Which staff to cut? Ask a recruiter first

Wednesday, December 10th, 2008 - credit crunch, economics, Employer, Employment


Which staff to cut? Ask a recruiter first

The quarterly Manpower Employment Outlook survey was released this week, showing employment trends for Q3 2008 and predictions into Q1 of 2009. To say it doesn’t look good is an understatement, with hiring globally down at least 90%, with it set to slow further in the first quarter of 2009 most notably in Singapore, India and Taiwan.

The Manpower survey is the most extensive, forward-looking employment survey in the world with interviews of over 71,000 employers, with this report showing that employers in 25 of 33 countries and territories still expect positive hiring activity in Q1 2009; however, those in 30 say they will slow the pace of hiring from three months ago. Year-over-year hiring forecasts are also weaker in 25 countries and territories; and employers in 21 countries and territories are reporting the weakest hiring plans since the survey was established there by Manpower.

Jeffrey A. Joerres, Chairman and CEO of Manpower Inc. comments: “The global employment picture for the first quarter of the new year is noticeably weaker and the vast majority of employers are telling us that they will take a ‘wait and see’ approach before hiring or further reducing staff. Unless they see more positive economic signals they will not add employees and, until then, it will be a rougher road for job seekers. Interestingly, the number of U.S. companies planning no change in their hiring intentions is considerably higher than during the 2001 recession. This may suggest a much needed pause in downsizing in the first quarter.”

This tends to suggest that companies have made their first and probably second stage cuts in preparation for 2009, and now are just waiting for a sign from the economy in late Q1, post the inauguration of Barack Obama. Having cut to the core business, where next?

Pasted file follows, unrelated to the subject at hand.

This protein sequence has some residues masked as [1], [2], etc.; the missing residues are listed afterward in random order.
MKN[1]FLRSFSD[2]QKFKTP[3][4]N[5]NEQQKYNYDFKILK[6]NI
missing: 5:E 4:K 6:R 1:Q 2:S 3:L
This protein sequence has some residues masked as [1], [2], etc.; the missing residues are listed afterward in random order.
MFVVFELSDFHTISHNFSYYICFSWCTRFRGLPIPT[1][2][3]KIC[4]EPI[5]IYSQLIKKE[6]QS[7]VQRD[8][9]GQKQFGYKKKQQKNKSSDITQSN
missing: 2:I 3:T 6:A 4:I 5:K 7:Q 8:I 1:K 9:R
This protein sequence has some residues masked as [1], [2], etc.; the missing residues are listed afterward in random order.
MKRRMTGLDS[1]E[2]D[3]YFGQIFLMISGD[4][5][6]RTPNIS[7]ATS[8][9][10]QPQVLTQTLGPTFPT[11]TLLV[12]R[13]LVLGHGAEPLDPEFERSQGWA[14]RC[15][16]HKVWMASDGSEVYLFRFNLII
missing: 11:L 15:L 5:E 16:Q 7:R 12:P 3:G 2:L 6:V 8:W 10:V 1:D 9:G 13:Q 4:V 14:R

I suspect a lot of first stage cuts were associated with implementing long-term consolidation plans into the now phase: hence the cuts in distribution at both Matthew Clark and what was Scottish & Newcastle, those in production at Borg Warner, etc. The second stage was probably trimming away the not-needed excess capacity, and removing most of the under performing staff. But where next?

I suggest the first call for a stage three downsizing exercise should be to a recruiter, as part of an information finding exercise as to which trades are considered skill-short, or under supplied. These are the skills which there are presently not enough of in the economy, even in a downturn – making them very hard to find when the market bottoms, let alone up turns. They are also often long-lead training skills, where the time alone to train a competent employee runs to at minimum five years.

Manpower themselves in April 2008 issued an annual 10 Hardest Jobs To Fill Survey, using those same 71,000 global employers, suggest that the 10 Hardest Jobs to Fill as reported by U.S. employers for 2008, are:

  1. Engineers
  2. Machinists/Machine Operators
  3. Skilled Trades
  4. Technicians
  5. Sales Representatives
  6. Accounting & Finance Staff
  7. Mechanics
  8. Labourers
  9. IT Staff
  10. Production Operators

In the UK, our own Borders and Immigration Agency released their Tier2 thru 5 list of skills short sectors in October. Now, if you want to employ a non-EU resident, there is a points system to allow entry, with more points for skills-short sectors. I would suggest any employer seeking to downsize looks at the Tier2 list before making any redundancies – for instance, did you know we as a country are short of chefs?

As an insiders tip to any company thinking of down sizing: if you ring a recruiter who is a specialist in that sector (no one can specialise in more than four sectors), and even now and after a bit of bartering they are still asking for a fee of more than 25% of annualized package, it is still a skills short sectors.

The global credit crunch and resultant recession are not pleasant for any employer, but wise choices made now in which people and skills to be cut in which proportions will make a difference when the up-turn occurs. Then, organizations looking to expand and needing these presently skill-short trades will know what skill-short really means.

Good Luck!

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